Thursday, August 27, 2009

It's HOW you say it

Some great examples from Art Sobczak:

Avoiding Self-Sabotage


Here's part of an email I received from a reader.

"Art, an email I received from a vendor, in response to
a question we asked about a policy issue, started out with,
'You're not going to like this, but ...'

"I continued reading, now feeling bitter. However, what
was said was really nothing more than what we already
knew and expected.

"I would love to see your take on something like this.
A piece on the things we do to sabotage ourselves
when all we were intending to do was soften the cold
hard reality."

OK. Good idea. Let's look at a few.

Pointing Out Negatives They
Probably Wouldn't Notice

I was talking to guy about some training for
his small business and mentioned I visited
his website. He immediately apologized for
some things (which he perceived as negatives)
on the site I hadn't even noticed. After he
mentioned them, I guess I did recall them, but
really didn't feel they were negatives at the time.

Some people obsess about things that no
one other than them would ever see. But, when
they're highlighted for us, then we tend to see them.
For example, red cars in the parking lot outside
your building. There. Now I bet that you'll look
for them.

And just think about anyone who has ever said,
"Do I look fat in this?"

It's All in the Positioning
I remember years ago when my kids were little,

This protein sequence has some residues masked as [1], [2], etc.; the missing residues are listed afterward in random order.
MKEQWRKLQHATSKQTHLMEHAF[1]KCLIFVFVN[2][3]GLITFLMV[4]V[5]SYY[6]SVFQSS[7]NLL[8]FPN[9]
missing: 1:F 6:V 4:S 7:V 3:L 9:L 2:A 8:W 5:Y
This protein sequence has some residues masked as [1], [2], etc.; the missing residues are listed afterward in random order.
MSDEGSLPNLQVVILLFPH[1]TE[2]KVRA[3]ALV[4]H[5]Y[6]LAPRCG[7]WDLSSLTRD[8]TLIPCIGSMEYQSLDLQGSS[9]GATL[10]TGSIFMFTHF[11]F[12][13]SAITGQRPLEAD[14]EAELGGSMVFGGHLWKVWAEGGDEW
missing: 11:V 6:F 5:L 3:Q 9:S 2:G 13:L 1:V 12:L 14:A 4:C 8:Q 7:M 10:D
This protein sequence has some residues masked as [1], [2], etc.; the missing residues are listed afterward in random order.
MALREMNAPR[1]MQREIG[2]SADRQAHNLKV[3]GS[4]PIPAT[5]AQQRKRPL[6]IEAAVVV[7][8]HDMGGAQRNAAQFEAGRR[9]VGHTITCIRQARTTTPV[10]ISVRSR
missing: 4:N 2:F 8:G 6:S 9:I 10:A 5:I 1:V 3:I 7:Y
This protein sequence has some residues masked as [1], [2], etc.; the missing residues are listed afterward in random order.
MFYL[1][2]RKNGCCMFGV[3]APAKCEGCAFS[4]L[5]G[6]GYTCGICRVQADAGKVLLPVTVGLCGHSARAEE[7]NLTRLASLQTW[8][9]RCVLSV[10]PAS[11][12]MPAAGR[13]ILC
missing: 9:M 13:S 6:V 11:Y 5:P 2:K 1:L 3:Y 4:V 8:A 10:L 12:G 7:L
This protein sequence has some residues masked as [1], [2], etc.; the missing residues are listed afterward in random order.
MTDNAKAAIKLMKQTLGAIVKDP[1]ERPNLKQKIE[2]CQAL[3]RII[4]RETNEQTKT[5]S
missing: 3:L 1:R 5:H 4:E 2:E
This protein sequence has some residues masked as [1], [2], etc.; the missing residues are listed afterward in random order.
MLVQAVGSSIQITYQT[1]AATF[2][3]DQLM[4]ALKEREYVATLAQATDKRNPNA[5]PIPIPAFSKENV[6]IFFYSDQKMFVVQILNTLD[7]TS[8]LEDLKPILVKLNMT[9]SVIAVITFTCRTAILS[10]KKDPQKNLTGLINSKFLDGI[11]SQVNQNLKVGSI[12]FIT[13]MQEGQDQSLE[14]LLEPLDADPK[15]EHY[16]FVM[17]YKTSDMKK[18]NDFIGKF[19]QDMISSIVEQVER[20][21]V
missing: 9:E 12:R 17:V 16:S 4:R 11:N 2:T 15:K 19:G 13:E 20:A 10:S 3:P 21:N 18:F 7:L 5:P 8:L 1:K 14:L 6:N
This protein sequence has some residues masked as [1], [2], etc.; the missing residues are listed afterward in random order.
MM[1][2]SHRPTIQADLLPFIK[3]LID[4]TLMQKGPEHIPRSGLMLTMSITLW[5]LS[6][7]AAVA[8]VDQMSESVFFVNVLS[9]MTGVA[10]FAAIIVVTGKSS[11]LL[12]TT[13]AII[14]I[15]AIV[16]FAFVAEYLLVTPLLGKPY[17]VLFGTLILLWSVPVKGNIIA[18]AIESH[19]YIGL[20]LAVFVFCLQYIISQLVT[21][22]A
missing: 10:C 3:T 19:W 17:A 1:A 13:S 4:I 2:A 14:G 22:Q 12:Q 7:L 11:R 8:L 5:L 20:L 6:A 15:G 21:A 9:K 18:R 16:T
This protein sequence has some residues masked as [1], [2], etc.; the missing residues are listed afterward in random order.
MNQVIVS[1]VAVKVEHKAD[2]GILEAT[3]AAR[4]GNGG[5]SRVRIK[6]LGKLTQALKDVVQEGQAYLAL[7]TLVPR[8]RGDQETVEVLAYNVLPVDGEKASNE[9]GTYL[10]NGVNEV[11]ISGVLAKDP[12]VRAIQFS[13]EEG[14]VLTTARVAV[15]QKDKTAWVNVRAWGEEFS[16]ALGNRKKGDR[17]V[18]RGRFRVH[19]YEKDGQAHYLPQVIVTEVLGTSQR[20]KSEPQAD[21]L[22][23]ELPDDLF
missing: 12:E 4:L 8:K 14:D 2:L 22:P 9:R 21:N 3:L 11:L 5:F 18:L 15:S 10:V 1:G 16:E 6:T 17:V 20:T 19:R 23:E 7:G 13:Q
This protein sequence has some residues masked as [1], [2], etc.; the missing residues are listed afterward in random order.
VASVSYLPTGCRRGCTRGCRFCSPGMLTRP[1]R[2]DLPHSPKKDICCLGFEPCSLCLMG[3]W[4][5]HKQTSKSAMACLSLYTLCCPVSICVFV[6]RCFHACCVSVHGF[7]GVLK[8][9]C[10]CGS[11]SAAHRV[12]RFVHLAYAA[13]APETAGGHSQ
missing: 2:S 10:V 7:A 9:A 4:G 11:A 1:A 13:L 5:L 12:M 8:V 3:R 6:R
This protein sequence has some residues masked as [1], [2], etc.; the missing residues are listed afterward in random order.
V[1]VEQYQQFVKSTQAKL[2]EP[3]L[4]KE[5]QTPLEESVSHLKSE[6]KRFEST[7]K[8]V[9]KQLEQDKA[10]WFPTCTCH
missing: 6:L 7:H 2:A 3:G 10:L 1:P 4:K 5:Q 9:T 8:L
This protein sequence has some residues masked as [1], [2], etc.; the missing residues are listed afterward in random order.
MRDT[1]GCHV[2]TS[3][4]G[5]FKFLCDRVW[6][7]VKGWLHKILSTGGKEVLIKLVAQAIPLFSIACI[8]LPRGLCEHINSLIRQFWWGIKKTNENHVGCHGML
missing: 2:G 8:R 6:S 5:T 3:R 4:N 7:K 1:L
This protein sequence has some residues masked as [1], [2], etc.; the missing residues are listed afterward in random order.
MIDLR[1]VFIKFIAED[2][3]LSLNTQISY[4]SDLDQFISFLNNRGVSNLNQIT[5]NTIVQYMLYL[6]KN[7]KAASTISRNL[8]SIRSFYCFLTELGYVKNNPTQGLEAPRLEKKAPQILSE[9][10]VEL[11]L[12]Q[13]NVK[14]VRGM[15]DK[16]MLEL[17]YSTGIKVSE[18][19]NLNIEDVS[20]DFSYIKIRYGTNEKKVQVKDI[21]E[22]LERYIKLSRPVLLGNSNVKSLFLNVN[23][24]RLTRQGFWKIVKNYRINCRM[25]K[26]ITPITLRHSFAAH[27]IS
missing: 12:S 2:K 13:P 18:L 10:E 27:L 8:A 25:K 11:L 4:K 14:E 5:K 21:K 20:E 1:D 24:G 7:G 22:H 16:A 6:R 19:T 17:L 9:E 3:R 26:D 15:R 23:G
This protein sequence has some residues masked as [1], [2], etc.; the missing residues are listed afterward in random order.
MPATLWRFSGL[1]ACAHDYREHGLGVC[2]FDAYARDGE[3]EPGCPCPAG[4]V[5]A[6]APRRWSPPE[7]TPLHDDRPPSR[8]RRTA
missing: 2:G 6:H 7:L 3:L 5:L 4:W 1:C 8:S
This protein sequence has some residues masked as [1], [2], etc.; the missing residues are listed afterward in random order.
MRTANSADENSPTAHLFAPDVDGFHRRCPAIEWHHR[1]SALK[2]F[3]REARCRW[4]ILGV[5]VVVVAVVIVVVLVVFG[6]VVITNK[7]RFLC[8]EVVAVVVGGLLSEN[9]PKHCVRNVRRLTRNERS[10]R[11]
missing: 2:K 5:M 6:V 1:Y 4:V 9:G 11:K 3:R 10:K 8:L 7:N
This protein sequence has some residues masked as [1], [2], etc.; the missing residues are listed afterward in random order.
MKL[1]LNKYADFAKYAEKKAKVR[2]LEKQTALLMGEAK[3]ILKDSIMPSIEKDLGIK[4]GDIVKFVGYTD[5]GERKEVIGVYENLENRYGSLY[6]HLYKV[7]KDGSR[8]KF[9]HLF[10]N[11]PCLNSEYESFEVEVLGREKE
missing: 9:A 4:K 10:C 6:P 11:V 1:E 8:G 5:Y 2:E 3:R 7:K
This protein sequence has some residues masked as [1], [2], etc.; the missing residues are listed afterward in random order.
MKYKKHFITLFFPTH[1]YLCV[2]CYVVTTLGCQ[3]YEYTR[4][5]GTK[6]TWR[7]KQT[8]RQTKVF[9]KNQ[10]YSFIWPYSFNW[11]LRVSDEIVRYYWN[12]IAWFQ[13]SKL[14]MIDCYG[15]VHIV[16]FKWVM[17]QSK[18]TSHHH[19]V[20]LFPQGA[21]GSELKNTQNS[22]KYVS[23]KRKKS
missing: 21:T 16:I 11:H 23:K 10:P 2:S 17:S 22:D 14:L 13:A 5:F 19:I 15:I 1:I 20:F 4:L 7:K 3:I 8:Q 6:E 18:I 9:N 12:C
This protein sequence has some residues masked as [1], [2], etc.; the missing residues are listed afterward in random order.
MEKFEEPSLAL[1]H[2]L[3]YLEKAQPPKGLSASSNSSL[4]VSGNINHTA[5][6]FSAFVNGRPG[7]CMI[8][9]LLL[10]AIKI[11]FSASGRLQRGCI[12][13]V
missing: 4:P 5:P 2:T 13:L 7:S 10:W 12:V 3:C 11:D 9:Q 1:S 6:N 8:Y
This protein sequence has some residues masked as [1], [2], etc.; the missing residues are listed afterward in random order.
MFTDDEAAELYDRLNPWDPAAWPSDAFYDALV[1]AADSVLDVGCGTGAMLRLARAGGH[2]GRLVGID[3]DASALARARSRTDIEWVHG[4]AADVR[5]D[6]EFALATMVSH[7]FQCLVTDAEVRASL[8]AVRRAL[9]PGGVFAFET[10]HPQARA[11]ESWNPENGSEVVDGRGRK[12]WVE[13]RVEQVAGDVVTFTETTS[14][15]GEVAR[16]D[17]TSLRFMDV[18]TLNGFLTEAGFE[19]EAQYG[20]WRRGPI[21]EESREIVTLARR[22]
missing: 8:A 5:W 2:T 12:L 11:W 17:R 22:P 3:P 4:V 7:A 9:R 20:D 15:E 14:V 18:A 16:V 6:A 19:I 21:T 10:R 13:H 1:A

my wife made the comment, "I'll let the kids know that
they have to stay at Grandma's house tonight since we're
going out."

Of course she didn't intend that to sound negative, but
sometimes we say things that can be interpreted
differently than we intend (to say the least!). Leaving
nothing to chance, I told her that I would tell them.

So, I put a different spin on it:

"Kids! Guess what? You GET to go spend the
night at Grandma's!"

"Yay!", they screamed.

Giving TMI (Too Much Info)
I've heard many-a-sales rep talk too much about
facts irrelevant to what the prospect/customer
cared about. The danger here is creating objections.

A sales rep handled an incoming call where the buyer
asked for information on a new calculator model he
was looking carry in his catalog since he had heard
good things about it. Understand now, that the inquirer
was interested in placing a large order right then and there
for an initial shipment. Things were progressing smoothly
until the rep added, "Now of course, these don't come
with the AC adapter."

The prospect immediately changed his tone and said,
"Hmmm, I didn't really expect them to, but now I'll
have to think about this a bit." Lost sale.

Here are a few others:

Instead of,
"I'm just calling today ...", try,

"I'm CALLING today ...".

Instead of,
"So you probably don't want to buy?", try,

"Shall we move forward with the delivery?"

Instead of,
"I imagine you're not looking for another vendor?", try,

"What plans do you have for a backup vendor in
case you need something and your present
source doesn't have what you need, when you need it?"

Instead of,
"Well, it is expensive, the price is ...", try,

"You're getting (benefit) and (benefit) and it's only..."

Instead of,
"I'll have to check on that for you.", try,

"I'll be happy to research that for you."

I have just scratched the surface here, and I'm sure
there are plenty that sound like fingernails across a
chalkboard. (I just realized that some people reading
this might not have ever seen a chalkboard.)

If you have sabotaged a call with a phrase or question,
or have a pet peeve, please share them with me and I'll
pass a few along to readers in a future issue.

Go and Have Your Best Week Ever!


"Our business in this world is not to succeed, but to
continue to fail in good spirits."
Robert Louis Stevenson

Contact: Art Sobczak, President, Business By Phone Inc. 13254 Stevens St.,
Omaha, NE 68137,
(402) 895-9399. Or,

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